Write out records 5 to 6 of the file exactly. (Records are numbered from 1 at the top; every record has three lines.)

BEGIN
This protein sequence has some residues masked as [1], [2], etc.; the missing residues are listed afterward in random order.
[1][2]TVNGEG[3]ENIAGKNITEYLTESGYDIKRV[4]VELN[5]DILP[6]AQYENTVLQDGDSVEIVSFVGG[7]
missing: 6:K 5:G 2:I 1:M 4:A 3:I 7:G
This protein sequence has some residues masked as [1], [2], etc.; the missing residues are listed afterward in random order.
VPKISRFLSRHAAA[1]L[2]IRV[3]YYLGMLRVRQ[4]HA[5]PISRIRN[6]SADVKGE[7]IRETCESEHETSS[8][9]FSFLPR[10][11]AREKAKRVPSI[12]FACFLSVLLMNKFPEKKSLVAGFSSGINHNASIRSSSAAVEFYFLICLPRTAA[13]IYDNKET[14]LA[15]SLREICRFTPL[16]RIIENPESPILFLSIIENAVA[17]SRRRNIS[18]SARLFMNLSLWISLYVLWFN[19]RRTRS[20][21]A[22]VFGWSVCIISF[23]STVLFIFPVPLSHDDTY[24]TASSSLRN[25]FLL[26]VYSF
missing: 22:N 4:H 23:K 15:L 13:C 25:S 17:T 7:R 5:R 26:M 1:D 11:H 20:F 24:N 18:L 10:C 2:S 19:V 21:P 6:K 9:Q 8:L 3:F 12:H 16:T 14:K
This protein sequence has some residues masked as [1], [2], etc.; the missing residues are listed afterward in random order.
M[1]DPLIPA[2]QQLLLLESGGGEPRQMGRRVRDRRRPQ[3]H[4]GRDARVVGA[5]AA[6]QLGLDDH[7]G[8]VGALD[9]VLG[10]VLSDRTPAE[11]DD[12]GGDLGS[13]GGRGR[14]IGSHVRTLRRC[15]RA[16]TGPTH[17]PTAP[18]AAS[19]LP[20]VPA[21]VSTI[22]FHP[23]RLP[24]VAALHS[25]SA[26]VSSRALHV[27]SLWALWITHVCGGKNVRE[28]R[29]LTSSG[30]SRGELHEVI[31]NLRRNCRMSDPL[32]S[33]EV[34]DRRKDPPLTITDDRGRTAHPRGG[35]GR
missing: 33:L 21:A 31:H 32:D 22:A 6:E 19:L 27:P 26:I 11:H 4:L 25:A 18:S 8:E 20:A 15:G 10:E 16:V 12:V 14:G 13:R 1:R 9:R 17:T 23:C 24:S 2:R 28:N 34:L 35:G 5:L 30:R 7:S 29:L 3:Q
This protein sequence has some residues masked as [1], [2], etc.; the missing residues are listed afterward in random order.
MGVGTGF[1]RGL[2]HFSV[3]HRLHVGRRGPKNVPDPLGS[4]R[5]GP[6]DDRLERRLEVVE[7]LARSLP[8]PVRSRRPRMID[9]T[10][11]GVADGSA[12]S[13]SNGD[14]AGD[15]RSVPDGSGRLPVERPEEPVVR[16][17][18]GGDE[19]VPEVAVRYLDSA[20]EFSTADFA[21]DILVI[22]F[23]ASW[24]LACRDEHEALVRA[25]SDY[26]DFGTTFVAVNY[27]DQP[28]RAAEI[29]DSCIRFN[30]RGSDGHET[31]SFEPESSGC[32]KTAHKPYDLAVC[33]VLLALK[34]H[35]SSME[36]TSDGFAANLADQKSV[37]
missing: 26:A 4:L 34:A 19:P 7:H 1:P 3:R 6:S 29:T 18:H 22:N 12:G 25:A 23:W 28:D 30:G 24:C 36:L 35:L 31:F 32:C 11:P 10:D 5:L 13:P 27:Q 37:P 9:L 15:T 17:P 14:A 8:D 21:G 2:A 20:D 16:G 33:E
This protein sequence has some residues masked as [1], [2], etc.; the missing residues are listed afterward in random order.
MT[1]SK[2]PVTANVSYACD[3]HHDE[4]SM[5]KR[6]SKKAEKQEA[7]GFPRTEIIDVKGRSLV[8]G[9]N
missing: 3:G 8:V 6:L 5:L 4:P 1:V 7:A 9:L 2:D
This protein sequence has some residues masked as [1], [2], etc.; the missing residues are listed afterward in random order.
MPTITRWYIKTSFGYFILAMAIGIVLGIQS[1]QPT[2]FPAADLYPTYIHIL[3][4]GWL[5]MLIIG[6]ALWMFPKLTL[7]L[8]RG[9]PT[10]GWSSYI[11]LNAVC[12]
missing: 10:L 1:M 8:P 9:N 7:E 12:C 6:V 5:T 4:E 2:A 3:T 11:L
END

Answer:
This protein sequence has some residues masked as [1], [2], etc.; the missing residues are listed afterward in random order.
MT[1]SK[2]PVTANVSYACD[3]HHDE[4]SM[5]KR[6]SKKAEKQEA[7]GFPRTEIIDVKGRSLV[8]G[9]N
missing: 3:G 8:V 6:L 5:L 4:P 1:V 7:A 9:L 2:D
This protein sequence has some residues masked as [1], [2], etc.; the missing residues are listed afterward in random order.
MPTITRWYIKTSFGYFILAMAIGIVLGIQS[1]QPT[2]FPAADLYPTYIHIL[3][4]GWL[5]MLIIG[6]ALWMFPKLTL[7]L[8]RG[9]PT[10]GWSSYI[11]LNAVC[12]
missing: 10:L 1:M 8:P 9:N 7:E 12:C 6:V 5:T 4:E 2:A 3:T 11:L